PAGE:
Star Trek has seen many iterations from the original series to the current Star Trek: Picard as well as the many series and films in between. One movie, the 2009 J.J. Abrams reboot Star Trek, is now enjoying the #1 spot as the most popular film on the free IMDB TV streaming service.
For years, the idea of a prequel to Star Trek had been discussed, first by series creator Gene Roddenberry, then again in the late ‘80s, but nothing ever truly materialized. When Star Trek: Nemesis failed critically and at the box office, CBS was convinced to allow Paramount to produce a new film in the franchise, one that would introduce younger versions of the series’ most popular characters.
This Star Trek reboot definitely goes where Star Trek hasn’t gone before. Fans of the original series get to see exactly the how’s, where’s, and why’s the original cast of characters come together and it’s a fun watch.
The start to Star Trek is fast introducing, in a minor role, Chris Hemsworth as George Kirk, father to James, who has to take over the USS Kelvin when Captain Robau is killed on a Romulan ship by its leader Captain Nero (Eric Bana), who was requesting the whereabouts of Admiral Spock.
When the Kelvin is under attack, George Kirk gives the abandon ship order, sending his wife Winona off the vessel along with their unborn child, James. The Kelvin, along with George, do not survive. It’s a harrowing beginning, one filled with a ton of action and a lot of emotion.
Now we get to the how’s. As in, how a young Spock (Zachary Quinto) came to Starfleet and just how impulsive and wreckless a young James T. Kirk (Chris Pine) could be. Spock joins Starfleet knowing how the Vulcan Science Academy views his human mother. Kirk, on the other hand, takes to bar fighting where he meets up with Captain Christopher Pike (Bruce Greenwood), who convinces Kirk that Starfleet Academy is his best bet at making his life a good one.
At the Academy, Kirk meets another young buck, this one is a doctor, Leonard “Bones” McCoy (Karl Urban). As they near the end of their Academy training, a now Commander Spock catches Kirk cheating on a test, to which Kirk argues back. While Kirk’s disciplinary hearing is taking place, the Academy receives a distress signal from the planet Vulcan. Left with no choice as the primary fleet is out of range, the cadets join Captain Pike’s crew on the USS Enterprise.
There is a lot to unpack as Star Trek begins to introduce fans to familiar characters with different faces. Along with Kirk, Spock, and Bones, we get a new Uhura in Zoe Saldana, Simon Pegg as Scotty, John Cho as Sulu, and the late Anton Yelchin as Chekov.
Star Trek skillfully tells a time travel story, Abrams way of bringing the past to the present, honoring everything that came before while giving fans much to look forward to in the future. While introducing new to the old familiar names, the past is truly brought to the forefront as Leonard Nimoy, Star Trek’s original Spock makes his return to the role one last time as the Spock that Nero is searching for. The history between the two unfolds but watching Nimoy portray Spock is worth the price of admission.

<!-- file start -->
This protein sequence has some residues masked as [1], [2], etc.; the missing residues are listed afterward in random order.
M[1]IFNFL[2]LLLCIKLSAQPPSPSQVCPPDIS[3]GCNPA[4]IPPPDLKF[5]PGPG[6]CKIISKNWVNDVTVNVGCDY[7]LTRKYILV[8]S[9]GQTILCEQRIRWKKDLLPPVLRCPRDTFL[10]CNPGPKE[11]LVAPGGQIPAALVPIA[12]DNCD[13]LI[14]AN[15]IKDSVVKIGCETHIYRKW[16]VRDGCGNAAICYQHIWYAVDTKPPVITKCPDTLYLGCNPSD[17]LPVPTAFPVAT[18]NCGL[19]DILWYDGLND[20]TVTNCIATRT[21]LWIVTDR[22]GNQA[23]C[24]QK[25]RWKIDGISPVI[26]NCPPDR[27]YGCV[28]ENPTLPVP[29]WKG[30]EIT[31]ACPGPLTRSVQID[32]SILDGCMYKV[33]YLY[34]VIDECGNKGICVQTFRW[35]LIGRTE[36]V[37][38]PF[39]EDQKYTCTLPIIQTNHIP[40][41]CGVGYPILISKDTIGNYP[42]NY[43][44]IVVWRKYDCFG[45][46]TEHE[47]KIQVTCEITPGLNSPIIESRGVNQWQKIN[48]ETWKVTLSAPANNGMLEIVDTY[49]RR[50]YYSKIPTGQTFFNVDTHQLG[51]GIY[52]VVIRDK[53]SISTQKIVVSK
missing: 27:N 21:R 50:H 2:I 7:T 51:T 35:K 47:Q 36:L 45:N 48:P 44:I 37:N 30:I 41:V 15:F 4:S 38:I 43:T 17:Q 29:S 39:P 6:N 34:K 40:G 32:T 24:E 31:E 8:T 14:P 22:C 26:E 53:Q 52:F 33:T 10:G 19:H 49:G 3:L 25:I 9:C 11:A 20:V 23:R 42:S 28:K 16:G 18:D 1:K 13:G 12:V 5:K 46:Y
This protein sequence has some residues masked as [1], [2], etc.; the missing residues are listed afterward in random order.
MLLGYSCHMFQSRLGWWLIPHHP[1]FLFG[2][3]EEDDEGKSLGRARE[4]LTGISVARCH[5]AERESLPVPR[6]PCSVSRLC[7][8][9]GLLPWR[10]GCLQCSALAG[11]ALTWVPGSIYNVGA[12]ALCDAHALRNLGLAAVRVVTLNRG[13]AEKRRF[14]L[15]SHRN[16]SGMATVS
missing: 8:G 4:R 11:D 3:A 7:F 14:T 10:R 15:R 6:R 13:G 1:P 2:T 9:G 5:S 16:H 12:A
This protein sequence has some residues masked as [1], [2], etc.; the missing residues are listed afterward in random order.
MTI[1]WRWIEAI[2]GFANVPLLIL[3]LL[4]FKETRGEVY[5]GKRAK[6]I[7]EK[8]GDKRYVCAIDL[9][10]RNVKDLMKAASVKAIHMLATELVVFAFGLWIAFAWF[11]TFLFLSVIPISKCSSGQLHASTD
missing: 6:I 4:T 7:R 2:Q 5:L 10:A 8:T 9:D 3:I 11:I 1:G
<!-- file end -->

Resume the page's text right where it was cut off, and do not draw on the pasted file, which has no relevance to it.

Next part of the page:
Time travel, alternate universes, new Spock, old Spock, great space battles, say what you will about J.J. Abrams, but he stood tall with his reboot. Roberto Orci and Alex Kurtzman, both huge fans of Star Trek, wrote the script that brought Trekkies back to the movie theaters. Paramount gave Abrams $150 million for his reboot and he rewarded them with nearly $386 million at the box office.
This movie was a big deal for Leonard Nimoy. Since his appearance in the 1991 Star Trek VI: The Undiscovered Country, he had turned down many requests to play Spock again. He was even reluctant when Abrams approached him for the reboot. But Nimoy loved the script and how it spoke of the younger versions of the iconic characters and but Nimoy was finally convinced with what Abrams told him. “This is the first and only time I ever had a filmmaker say, ‘We cannot make this film without you and we won’t make it without you,’” said Nimoy at the time via the LA Times.
Leonard Nimoy wasn’t the only original cast member with whom Abrams approached. William Shatner had a scene written for him in the movie but ultimately turned it down. It was to be a “happy birthday to Spock” scene where Old Spock gives his younger version a message from Shatner’s Kirk, with Kirk knowing he’d be dead by that time. But Shatner didn’t want a simple cameo, he wanted a lot more screen time, even given the fact that his character had died in Star Trek Generations. He was looking for a way to resurrect his version of Kirk, which Abrams finally nixed. He didn’t want the movie turning into a Kirk resurrection film.
Critically speaking, the movie was a massive hit as well, as it has one of the highest favorable ratings among all the Star Trek films. The movie can be seen for free on IMDB TV. If you don’t have an IMDB account, they are simple to create. Once created, you will have access to the complete IMDB library though it should be noted, while the service is free, it does come with ads.
Regardless, head on over to IMDB TV and check out this great addition to the Star Trek franchise.